TOBAR AN DUALCHAIS: Did Gaelic kinship custom lock out women?

By Ryan Dziadowiec

In March’s Tobar an Dualchais column we looked at what Gaelic proverbs could teach us about dùthchas, a Gaelic concept encompassing notions of kinship, ancestry, inheritance, and attachment to place.

But there is another proverb about dùthchas which deserves its own article:

Cha bhi dùthchas aig mnaoi no aig sagart.

Women and priests [or ministers] have no birth-tie.

Why was there a proverb which refused dùthchas to all women (as well as members of the clergy)?

Does it make any sense in today’s Gàidhealtachd?

Nan MacKinnon of Vatersay. Source: School of Scottish Studies / Tobar an Dualchais

The proverb was explained in 1785 by Perthshire clergyman and proverb collector Donald Macintosh to mean: ‘The woman that marries takes her husband’s settlement, the priest’s must be where the Church bids.

On Tobar an Dualchais, we can find recordings of at least three tradition bearers who were familiar with this proverb in the 1950s and 1960s: Effie MacLeod of Borve, Berneray (TAD ID: 18350); Rev Norman MacDonald of Valtos, Skye (TAD ID: 71067); and Nan MacKinnon of Vatersay (TAD ID: 54312).

North Uist folklorist and lawyer Maighread Callan has looked at this proverb, noting that it reflects the fact that in the Gàidhealtachd, married women were often referred to as the bean or wife of so-and-so, as opposed to being identified by their father’s sloinneadh or traditional patronymic. This implies a strong link between sloinneadh and dùthchas.

She adds that when a woman moved to her husband’s township, her family patronymic would likely be unrecognisable there, further necessitating the adoption of a new identity.

Conventionally, a sloinneadh identifies a person with their father and paternal line of male ancestors – Eilidh Sheonaidh mhic Alasdair, ‘Eilidh daughter of Seonaidh son of Alasdair’, for example.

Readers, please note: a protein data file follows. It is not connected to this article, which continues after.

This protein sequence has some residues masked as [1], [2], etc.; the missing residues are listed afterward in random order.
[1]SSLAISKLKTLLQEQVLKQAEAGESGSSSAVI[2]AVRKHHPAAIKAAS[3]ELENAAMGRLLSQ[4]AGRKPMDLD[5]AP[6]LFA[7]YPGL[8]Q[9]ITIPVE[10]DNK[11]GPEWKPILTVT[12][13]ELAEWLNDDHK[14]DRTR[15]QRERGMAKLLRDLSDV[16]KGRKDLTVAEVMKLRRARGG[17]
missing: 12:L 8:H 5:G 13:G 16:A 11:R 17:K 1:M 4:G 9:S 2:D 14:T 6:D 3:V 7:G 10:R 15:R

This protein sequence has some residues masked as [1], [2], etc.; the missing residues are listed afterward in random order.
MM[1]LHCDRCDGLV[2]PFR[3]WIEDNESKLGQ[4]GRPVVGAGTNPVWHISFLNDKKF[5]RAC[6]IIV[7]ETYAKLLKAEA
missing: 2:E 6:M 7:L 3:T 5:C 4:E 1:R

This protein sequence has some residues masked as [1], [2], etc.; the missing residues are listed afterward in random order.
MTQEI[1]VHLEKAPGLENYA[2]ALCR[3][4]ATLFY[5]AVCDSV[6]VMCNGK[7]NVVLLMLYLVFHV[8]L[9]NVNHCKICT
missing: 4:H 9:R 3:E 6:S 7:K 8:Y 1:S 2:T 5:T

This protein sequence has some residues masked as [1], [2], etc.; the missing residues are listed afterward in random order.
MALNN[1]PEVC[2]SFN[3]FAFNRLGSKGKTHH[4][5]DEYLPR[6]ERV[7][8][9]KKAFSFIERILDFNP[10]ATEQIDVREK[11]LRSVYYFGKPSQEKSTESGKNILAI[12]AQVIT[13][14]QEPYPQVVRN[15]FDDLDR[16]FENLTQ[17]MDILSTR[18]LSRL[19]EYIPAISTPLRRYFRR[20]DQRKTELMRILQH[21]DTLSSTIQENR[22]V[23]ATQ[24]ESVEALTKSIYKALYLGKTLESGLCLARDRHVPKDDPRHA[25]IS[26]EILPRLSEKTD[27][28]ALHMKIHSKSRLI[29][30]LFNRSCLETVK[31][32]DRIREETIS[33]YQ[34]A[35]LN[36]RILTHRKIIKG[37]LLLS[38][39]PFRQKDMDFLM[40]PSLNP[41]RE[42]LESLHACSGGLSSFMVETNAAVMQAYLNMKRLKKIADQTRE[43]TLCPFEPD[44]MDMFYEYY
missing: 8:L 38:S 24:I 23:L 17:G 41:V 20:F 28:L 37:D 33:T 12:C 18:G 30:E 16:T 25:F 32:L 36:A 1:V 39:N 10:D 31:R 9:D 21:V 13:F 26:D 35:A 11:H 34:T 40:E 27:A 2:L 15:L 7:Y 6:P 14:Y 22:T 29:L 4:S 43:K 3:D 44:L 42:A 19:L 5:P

Not all households were ‘conventional’, though, and there have always been people identified by their mother’s name, usually due to the absence of a father figure.

Social attitudes towards illegitimate children are a complex subject in the Gàidhealtachd as elsewhere, and there may sometimes have been shame implicit in a mother appearing in one’s sloinneadh.

But a South Uist story tells of how a MacMhuirich, hereditary bard to the MacDonalds of Clanranald, recognised his illegitimate daughter by her poetic skill (TAD ID: 38416), a skill reckoned to have been passed down through one’s dùthchas.

How does this story fit in with the proverb? If dùthchas is characterised by plurality and complexity, was there ever a time that women did not have it?

Who better to consult than the bana-bhàird or women bards of yore.

In 1775 the Perthshire bard Mairearad Ghrìogarach described her poetic skill as the dùthchas she got from her seanair.

About a century later, in 1888, Màiri Mhòr nan Òran had no qualms about calling her native Skye ‘tìr mo dhùthchais’.

In a song from around 1885, Màiri Mhòr sung that the wife of the late Farquhar MacRae, who was herself of the MacKenzies of Applecross, had a ‘còir thaobh dùthchais’ or ancestral birthright to their land in Stromeferry, perhaps reinforcing the widow’s claim.

Stromeferry, north terminus (prior to decommission), where Farquhar MacRae and his wife once ran the North Strome Hotel. Source: daves_archive1, Flickr

Does the historical record hold more clues about women and dùthchas as land? Historian David Taylor noticed that in Badenoch, between 1750-1800, women frequently appeared as ‘tacksmen’ of their family dùthchas, though these were usually widows managing the land until a son came of age.

There were at least two tackswomen during this period who were single, but they had to fight in a court of law to be recognised as such. Elizabeth Grant of Rothiemurchus (1797 – 1885) frequently referred to her family lands as ‘our beloved duchus’ in her autobiography, but it was her brother who inherited this land – and squandered it away.

Dùthchas is also implicated in intangible cultural heritage.